If you are in college, someone has probably asked you the question, “So, what you want to do after you graduate?” Are they asking about the hobbies you would like to pursue? Are they asking about the vacation spots you would like to visit, the sporting events you would like to attend? No, of course not. When people ask about your plans postgraduation, they are asking about work. After you graduate, you will be faced with a similar question: “What do you do in life?” or “What do you do for a living?” It is one of the first things people ask when they meet someone new.
What do people mean when they ask what someone does for a living? Certainly, they are wondering what kind of work that person does in order to meet basic needs for food, clothing, and shelter. But they are wondering more than just that. If someone answers, “I’m a circus clown,” or “I’m a tax accountant,” what does that reveal? Only where their paycheck comes from? Or does it also give some idea about where they live, what they eat, how they spend their days? Does it hint at what is important to that person? Of course, it can be misleading to generalize. But the way a person makes a living does often say something about that person’s way of life.
In some cases, the question of what a person does for a living is not just an individual matter but one for the whole society. In some societies, most people meet their basic needs by doing roughly the same thing. And even in societies where different people play different roles, there is a fundamental process for making and distributing things that people need and want. Economists and anthropologists agree that this is the most basic definition of an economy: the central way in which societies meet basic material needs and wants. More specifically, an economy is a system for making, circulating, and using things, including material goods, services, and information. Economic systems are shaped by ideas about the meaning and value of objects, actions, and people. In many economic systems, some groups gain control over the work and leisure of others, structuring relations of inequality that operate through techniques of discipline (in the realm of work) and persuasion (in the realm of consumption).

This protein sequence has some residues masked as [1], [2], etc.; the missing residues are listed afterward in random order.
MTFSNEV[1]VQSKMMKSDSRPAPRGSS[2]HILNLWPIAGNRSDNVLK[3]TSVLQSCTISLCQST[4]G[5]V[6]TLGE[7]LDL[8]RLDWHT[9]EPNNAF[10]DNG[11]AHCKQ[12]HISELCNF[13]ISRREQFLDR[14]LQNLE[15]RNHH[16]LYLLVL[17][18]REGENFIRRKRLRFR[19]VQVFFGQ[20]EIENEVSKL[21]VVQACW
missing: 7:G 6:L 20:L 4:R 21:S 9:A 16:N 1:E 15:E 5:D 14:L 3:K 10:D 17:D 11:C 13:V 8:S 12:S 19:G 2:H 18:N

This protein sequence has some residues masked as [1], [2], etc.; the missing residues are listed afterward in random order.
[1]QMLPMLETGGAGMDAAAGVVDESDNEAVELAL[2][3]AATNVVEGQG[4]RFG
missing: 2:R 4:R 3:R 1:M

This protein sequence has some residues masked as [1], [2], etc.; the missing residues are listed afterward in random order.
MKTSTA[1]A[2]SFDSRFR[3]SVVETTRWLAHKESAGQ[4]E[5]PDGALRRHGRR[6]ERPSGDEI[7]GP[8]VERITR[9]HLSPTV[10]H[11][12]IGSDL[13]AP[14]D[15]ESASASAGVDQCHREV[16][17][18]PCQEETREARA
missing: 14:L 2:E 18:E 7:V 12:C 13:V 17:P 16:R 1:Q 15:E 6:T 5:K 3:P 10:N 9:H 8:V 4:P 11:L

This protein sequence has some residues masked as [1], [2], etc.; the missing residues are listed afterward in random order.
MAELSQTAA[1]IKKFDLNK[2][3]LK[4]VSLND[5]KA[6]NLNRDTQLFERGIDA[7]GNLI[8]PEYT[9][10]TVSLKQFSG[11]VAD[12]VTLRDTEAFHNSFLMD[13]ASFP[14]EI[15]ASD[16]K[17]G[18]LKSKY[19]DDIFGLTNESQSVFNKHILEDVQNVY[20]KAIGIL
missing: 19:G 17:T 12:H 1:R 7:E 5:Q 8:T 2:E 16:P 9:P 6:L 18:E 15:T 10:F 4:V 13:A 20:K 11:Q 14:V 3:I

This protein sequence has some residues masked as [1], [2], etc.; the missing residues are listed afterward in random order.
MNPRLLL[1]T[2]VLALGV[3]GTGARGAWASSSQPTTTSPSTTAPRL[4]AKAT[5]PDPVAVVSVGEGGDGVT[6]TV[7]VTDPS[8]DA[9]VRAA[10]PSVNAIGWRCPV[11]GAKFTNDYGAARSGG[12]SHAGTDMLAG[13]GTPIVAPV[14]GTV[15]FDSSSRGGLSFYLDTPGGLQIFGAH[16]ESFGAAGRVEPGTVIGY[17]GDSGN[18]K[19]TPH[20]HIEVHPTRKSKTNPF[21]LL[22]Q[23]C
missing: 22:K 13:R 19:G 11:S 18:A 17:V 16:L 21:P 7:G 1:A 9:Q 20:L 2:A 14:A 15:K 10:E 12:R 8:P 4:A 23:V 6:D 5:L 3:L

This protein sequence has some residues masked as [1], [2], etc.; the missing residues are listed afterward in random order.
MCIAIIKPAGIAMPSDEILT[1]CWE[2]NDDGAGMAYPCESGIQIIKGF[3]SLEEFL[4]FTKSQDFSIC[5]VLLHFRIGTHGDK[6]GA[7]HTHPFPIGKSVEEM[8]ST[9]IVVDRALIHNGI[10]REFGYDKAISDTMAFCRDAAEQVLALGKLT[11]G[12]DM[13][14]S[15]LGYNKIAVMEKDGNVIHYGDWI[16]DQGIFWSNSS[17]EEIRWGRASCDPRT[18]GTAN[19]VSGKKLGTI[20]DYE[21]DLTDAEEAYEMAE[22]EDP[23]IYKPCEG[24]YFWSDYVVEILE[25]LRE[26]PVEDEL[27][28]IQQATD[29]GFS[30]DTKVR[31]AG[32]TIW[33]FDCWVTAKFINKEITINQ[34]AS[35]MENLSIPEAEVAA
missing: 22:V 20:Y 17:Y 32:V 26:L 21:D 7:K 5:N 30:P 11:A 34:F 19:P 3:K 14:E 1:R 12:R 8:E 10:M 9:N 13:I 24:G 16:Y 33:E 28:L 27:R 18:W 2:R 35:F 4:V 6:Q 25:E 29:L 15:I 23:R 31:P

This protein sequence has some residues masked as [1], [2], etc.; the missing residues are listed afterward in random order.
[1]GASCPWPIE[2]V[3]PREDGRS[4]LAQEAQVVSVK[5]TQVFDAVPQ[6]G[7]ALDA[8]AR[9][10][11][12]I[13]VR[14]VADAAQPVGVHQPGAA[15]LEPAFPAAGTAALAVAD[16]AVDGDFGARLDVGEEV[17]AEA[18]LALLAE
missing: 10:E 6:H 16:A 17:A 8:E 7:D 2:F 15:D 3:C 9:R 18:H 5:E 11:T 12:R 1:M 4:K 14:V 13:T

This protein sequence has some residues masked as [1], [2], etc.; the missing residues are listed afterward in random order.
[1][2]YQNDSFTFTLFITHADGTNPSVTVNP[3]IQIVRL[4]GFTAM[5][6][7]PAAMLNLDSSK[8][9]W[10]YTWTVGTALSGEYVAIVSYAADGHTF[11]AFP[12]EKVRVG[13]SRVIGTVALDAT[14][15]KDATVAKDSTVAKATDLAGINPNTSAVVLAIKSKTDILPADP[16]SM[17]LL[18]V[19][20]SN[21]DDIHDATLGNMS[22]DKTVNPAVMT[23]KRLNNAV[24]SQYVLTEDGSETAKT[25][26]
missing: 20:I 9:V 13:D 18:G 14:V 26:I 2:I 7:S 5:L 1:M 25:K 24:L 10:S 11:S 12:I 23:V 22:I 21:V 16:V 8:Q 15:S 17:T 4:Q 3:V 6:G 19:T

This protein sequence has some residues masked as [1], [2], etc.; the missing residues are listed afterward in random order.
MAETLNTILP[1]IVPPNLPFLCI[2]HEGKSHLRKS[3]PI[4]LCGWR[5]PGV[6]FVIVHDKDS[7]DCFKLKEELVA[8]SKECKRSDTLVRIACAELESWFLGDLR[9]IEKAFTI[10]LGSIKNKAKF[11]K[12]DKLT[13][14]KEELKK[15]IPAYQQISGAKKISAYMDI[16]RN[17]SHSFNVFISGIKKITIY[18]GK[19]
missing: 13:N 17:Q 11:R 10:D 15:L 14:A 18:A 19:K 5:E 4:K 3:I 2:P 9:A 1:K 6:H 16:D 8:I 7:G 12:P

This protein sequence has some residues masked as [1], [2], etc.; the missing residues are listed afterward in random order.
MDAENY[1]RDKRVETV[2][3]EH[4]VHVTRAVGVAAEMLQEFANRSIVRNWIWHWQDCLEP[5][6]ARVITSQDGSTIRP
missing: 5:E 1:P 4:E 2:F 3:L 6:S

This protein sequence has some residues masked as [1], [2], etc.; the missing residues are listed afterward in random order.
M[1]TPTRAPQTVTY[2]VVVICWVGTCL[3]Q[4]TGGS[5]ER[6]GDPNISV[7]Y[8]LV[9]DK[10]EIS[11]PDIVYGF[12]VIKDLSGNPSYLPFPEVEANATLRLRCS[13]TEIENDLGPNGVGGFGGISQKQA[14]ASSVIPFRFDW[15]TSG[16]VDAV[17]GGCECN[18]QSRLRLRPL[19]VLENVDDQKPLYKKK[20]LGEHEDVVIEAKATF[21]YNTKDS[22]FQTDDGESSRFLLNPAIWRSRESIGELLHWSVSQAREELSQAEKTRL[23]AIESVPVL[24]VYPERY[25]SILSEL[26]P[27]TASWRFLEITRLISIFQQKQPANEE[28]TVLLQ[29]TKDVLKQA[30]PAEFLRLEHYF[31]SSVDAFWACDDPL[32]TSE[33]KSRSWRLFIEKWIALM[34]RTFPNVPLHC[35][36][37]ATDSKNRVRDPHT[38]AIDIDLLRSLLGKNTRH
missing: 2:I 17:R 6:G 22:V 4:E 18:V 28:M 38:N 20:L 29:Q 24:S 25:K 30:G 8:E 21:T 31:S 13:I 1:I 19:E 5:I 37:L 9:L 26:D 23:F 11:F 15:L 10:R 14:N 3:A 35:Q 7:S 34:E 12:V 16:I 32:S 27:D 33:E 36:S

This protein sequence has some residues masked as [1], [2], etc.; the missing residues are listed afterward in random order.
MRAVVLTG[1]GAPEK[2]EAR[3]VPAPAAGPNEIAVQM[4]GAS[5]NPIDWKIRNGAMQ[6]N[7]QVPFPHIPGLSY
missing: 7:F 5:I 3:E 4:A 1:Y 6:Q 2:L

Like nosy strangers at a cocktail party, anthropologists always want to know what people do for a living. Archaeologists are curious about how people in the past developed strategies for making a living in response to different environmental conditions and sociocultural pressures. Physical anthropologists are interested in how human biology evolved alongside ways of using the environment to meet basic needs. Cultural anthropologists study the social and cultural implications of different ways of making a living. And linguistic anthropologists focus on the roles of language, classification, and metaphor in shaping different strategies for making a living.
This chapter takes a close look at the primary ways in which humans interact and have interacted with the environment to meet their basic needs, in the past and in the present day. This area of study is called economic anthropology.